July 18, 2024
Gullak 4

Cast: Sunita Rajwar, Harsh Mayar, Vaibhav Raj Gupta, Geetanjali Kulkarni, and Jameel Khan Shreyansh Pandey is the author. Pandey, Shreyansh (director) Accessible via: Sony Liv Languages: English subtitles for Hindi, Tamil, Telugu, Kannada, Malayalam, Bangla, and Marathi Runtime: Five thirty-minute episodes

What Is It Concerning

Gullak 4 “Middle class ki immunity bahut badh gayi hai, jise thoda thoda lene se zeher hai dar aur tanaav.” Gullak’s fourth season debuts with yet another set of middle-class hardships. For the past three seasons, the TVF drama that most closely resembles the real life of a typical working-class family has been fueled by nostalgia.

But in the fourth season, when the Mishra Family is maturing and moving past nostalgia into real-world issues, it takes a significant turn. However, the five episodes are so dispersed that they don’t follow a chronological order.

Gullak 4‘s trailer made it quite evident that the story will contrast parenting and adulting. However, the essence only appears in the last episode, where important discussions take place in the final 20 minutes of the program. The Mishra family’s charming performances, which peek through the plot’s gaps, save the remaining episodes.

Examining the Screenplay

After directing, writing, and developing the previous three seasons of Gullak, Shreyansh Pandey now serves as the show’s creator. This time, Gullak 4 does not delve deeply or strike the same chords as in the previous seasons throughout the five episodes. And so it comes with the shoddy season, in which the feelings aren’t supported by well-written prose. Winning Mrs. Mishra’s cat party felt like a personal coup earlier. Or viewers were drawn to Annu Mishra’s career struggles and decided to support the Mishra family.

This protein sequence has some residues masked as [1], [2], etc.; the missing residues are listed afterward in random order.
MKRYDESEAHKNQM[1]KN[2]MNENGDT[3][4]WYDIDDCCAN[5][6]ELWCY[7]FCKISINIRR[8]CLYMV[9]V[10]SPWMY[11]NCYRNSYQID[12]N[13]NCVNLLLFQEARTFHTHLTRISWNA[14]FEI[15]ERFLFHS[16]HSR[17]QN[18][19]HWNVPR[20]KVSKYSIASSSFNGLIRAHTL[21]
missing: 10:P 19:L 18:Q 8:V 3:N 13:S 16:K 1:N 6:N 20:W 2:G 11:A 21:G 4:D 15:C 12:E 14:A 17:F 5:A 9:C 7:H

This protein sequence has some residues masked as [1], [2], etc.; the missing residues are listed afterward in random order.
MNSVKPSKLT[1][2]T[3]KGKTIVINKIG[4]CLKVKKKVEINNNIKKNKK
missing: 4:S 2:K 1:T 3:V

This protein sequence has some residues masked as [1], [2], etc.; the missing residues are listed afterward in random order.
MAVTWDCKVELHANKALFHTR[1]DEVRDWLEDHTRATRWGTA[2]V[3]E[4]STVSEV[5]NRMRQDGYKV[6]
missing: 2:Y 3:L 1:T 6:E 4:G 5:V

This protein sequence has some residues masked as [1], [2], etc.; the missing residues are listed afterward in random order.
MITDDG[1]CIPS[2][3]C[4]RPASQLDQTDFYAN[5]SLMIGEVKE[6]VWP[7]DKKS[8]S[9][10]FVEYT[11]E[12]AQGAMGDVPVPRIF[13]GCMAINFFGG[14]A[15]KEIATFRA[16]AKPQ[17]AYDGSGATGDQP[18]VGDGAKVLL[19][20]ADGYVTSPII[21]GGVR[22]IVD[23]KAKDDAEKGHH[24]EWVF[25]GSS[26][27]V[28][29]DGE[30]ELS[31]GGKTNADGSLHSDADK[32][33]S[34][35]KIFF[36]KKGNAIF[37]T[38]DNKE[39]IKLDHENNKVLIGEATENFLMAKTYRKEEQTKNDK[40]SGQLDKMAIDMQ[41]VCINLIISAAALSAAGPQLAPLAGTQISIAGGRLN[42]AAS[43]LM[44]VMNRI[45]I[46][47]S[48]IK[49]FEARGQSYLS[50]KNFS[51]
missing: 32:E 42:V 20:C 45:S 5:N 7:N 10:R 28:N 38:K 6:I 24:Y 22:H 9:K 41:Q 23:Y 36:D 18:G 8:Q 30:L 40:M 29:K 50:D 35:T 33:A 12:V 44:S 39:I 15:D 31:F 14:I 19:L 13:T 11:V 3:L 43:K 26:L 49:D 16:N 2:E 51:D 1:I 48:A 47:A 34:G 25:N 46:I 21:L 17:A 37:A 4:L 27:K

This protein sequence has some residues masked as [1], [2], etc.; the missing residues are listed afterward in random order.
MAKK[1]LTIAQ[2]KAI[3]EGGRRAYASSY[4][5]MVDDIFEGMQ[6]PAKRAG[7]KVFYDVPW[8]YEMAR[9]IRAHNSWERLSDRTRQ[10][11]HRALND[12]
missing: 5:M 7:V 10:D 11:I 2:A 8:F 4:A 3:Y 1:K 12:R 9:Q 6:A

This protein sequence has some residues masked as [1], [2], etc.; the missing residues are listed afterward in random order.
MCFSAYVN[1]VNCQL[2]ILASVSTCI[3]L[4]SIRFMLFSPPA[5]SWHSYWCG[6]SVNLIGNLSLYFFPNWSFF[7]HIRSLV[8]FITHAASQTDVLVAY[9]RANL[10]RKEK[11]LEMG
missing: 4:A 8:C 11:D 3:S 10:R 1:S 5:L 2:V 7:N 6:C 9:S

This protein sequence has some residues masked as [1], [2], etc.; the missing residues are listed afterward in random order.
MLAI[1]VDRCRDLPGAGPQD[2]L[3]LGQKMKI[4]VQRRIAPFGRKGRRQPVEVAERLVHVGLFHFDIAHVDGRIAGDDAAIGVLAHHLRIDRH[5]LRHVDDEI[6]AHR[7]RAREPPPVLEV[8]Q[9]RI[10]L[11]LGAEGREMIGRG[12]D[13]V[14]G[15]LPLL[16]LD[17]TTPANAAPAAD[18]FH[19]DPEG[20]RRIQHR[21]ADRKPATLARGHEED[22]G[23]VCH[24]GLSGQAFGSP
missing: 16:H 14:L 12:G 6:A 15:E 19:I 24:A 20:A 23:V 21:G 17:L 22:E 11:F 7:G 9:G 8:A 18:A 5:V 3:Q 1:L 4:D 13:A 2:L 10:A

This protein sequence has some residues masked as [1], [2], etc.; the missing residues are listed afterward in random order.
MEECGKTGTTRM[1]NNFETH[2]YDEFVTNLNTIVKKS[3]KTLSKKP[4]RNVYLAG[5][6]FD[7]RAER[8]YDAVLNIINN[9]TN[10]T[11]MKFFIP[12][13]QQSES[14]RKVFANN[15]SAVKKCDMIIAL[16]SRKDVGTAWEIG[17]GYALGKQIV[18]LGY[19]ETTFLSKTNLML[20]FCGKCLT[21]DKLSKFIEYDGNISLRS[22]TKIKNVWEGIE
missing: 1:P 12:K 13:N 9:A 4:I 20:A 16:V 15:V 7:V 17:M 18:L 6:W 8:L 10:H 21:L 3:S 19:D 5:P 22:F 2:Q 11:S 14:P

Gullak does not, however, make you delighted to cry this time. With the five episodes strewn across ordinary, everyday things that aren’t interesting enough, it just dies.

Since you keep losing interest in the tale, Gullak only makes an appearance in the final 20 minutes and does so in a lackluster manner that leaves you disappointed and sighing.

Star-Studded Performance

The actors who portray Santosh Mishra, Shanti Mishra, Annu Mishra, and Aman Mishra—Jameel Khan, Geetanjali Kulkarni, Vaibhav Raj Gupta, and Harsh Mayar—now know their roles extremely well and fit the part flawlessly. Indeed, their charming performance is what rescues the weakest Gullak season.

However, Bittu Ki Mummy, played by Sunita Rajvar, steals the show and breaks the monotony of the series since the first episode, appearing at the climax for five minutes.

What Functions

Naturally, everyone is interested in the Mishra family‘s narrative, and it makes sense for the show. There are times when you eagerly anticipate the sensation of where something might go. Everything from purchasing curtains for an ancient wall to selling the ancient kabaad. After a chain-snatching incident, the family’s mother feels finished, and when the child makes a mistake, the parents start to doubt their parenting. Gullak’s components are ready.

What Is Ineffective

The most captivating aspect of Gullak was its narrator, a piggy bank named Gullak who would recount all of the Mishra Family’s events via exquisitely crafted dialogues that embodied the spirit of the program. The Gullak was half empty, most likely as a result of the coins’ clatter becoming music when they were converted into lovely monologues that brought the stories to a close. Except for a few, none of Gullak’s lines in season 4 will make you smile, therefore that spirit vanished.

The narration of Gullak in the opening and closing scenes has been the protagonist of Gullak in previous seasons, however, this season’s narration is incredibly weak.

In addition to having poor writing, Gullak has an excessive amount of mundanity, which gives it a disorganized appearance. The final episode introduces the story of adulthood, which ought to have served as the central idea throughout the first five.

Last Word

Gullak Season 4 presents you with a conundrum. That is the show that has captivated and delighted me. With the Mishra Family, I have laughed and wept alongside them, supporting their adversities and feeling kinship with their accomplishments. However, I feel as though the family has now distanced itself from me, and even with my best efforts, I am not experiencing the same emotions they did. The problem is that even while I want to love and admire them, there’s a lack of warmth and flaws when I view them from this distance.

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